Collaborating Centers at Emory

The Emory+Children’s Cystic Fibrosis Center of Excellence

At the Cystic Fibrosis Center of Excellence, researchers and clinicians are working together to provide the best in clinical care and transform the approach to this deadly disease.  A joint collaborative team of investigators from Emory and Georgia Tech working together via the Center for CF and Airways Disease Research (CF-AIR), a component of the Center of Excellence, bring new therapies, drugs, and devices to patients to improve the quality of their lives. The Center is also involved in training the next generation of researchers and in education and outreach to the community.

Emory Vaccine Center

The Emory Vaccine Center (EVC) is a world leader in the discovery, development and clinical analysis of safe, effective and affordable vaccines. The EVC is making fundamental advances in immunology and vaccine research to search for life saving cures against the world’s most threatening diseases plaguing millions of individuals around the globe.

The Hope Clinic of the Emory Vaccine Center serves as the clinical arm, directing all current on-site clinical vaccine trials. As one of eight participating national sites in the NIAID’s prestigious Vaccine Trials Evaluation Units (VTEUs), the Clinic plays a vital role in advancing the most promising pre-clinical vaccine research into human clinical trials.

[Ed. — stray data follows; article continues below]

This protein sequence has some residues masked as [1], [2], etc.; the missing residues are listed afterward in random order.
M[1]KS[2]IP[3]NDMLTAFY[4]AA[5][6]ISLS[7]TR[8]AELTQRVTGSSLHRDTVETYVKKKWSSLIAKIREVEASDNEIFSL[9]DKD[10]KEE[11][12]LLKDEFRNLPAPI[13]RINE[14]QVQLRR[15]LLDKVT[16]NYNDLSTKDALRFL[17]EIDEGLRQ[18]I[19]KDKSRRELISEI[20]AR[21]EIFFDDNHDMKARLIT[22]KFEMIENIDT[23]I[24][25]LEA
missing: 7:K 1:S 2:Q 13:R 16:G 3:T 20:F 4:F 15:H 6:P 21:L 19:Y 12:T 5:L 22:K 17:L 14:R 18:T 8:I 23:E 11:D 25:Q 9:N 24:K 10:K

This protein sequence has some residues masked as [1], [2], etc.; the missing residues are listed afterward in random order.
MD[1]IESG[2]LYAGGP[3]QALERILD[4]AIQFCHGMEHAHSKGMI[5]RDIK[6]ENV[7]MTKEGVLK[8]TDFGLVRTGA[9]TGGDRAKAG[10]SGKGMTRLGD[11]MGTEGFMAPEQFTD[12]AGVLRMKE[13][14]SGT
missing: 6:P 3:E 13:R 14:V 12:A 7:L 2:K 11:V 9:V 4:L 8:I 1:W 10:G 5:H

Children’s Healthcare of Atlanta

Children’s Healthcare of Atlanta (CHOA), a national leader and the largest pediatric clinical system in the country, is consistently ranked among the top pediatric hospital systems in the country (e.g., by U.S. News & World Report). CHOA works in partnership with Emory University, enhancing research infrastructure and bringing together multidisciplinary groups to achieve excellence in clinical and basic research on topics important to child health. This structure supports robust research centers including the Children's Center for Childhood Infections and Vaccines and the Center for Drug Discovery.

Local Collaborators

Georgia Emerging Infections Program

The Georgia Emerging Infections Program is a collaborative project with the Georgia Department of Health, Emory University, and the CDC that conducts active surveillance and initiates research studies related to food-borne and invasive bacterial pathogens and other emerging infectious diseases.

Georgia Department of Public Health Laboratory

The Georgia Department of Public Health Laboratory (GPHL) Program is improving the health status of Georgians by providing accurate, timely and confidential clinical and non-clinical laboratory testing in support of Department of Public Health programs, activities and initiatives. Emory ARC faculty work with the GPHL to use next generation sequence analysis to study antimicrobial resistance.

Georgia Institute of Technology